Okay fine, workflows are still out of box, what are we doing new in that? Imagine what would happen after a document (like our Functional Spec) is approved? Until the document is approved again it would no longer be in ‘Published’ state.To view the previous state would be slightly messy.What if these documents were to require review and approval?Share Point as most us know, has built in workflow capabilities.This whole architecture of hashtables of properties and trying to match up values seems to me to be pretty fragile, and I’m not sure why Microsoft went this way.It also seemed to create my second problem, where data I did set disappeared.It was only by using the Display Name of the field that I could actually get any of the data to stick.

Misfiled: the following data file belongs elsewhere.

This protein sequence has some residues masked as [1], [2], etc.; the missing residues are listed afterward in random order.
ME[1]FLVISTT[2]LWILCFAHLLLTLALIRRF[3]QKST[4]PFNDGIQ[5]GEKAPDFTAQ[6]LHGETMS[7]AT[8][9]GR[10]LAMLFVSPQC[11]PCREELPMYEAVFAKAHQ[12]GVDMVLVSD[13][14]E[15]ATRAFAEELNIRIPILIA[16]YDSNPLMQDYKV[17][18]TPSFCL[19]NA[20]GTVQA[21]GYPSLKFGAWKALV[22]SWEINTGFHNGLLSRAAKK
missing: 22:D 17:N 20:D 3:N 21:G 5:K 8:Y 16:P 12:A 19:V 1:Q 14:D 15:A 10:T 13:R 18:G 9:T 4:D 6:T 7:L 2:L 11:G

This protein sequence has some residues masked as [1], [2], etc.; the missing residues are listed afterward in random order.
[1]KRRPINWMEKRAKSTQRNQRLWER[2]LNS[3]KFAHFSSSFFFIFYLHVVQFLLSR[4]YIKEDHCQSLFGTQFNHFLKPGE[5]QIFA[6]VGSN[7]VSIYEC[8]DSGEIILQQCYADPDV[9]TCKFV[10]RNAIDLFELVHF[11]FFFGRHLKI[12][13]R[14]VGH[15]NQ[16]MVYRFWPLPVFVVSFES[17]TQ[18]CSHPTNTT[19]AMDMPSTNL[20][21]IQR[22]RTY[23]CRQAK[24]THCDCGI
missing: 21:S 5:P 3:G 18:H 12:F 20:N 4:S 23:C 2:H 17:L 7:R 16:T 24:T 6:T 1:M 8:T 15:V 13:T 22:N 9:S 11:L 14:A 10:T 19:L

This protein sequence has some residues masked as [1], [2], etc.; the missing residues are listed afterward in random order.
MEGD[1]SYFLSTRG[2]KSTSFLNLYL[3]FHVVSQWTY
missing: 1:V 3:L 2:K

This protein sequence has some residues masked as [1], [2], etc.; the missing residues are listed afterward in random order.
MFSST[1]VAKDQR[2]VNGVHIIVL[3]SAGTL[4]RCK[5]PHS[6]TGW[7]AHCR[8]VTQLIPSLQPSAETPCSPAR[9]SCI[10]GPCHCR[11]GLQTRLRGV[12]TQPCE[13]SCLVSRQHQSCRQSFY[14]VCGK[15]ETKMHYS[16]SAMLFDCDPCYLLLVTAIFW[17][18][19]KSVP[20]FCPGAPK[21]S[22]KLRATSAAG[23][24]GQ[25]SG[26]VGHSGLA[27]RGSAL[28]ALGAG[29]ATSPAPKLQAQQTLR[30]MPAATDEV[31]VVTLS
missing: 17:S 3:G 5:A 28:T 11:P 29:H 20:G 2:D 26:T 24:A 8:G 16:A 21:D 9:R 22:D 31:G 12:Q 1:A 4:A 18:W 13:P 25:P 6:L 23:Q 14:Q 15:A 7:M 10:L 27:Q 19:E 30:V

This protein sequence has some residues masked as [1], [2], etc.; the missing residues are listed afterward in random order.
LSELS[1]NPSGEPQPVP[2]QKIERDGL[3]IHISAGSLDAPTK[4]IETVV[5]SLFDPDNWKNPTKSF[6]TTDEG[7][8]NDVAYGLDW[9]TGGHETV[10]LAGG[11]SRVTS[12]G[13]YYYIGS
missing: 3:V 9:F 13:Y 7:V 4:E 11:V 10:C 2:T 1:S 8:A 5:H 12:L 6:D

Now you have the ability to catch events on practically every list type that Share Point offers, as well as at the site level, list or library level, and at the individual file level.
Unfortunately I was not able to find any online documentation about how to do this with code. Net reflector turned out to be the right way to go.
Microsoft made a lot of the required functions internal, which means that we cannot access the functions from our own code.
If we look at our example of creating a custom Content Type for “Functional Specifications”, we could extrapolate it to many different types of documents typically used in an enterprise, e.g.
In this article we’ll continue where we left off and see how we can add a hook in Share Point and enhance the content creation and approval process to make it more valuable to end users.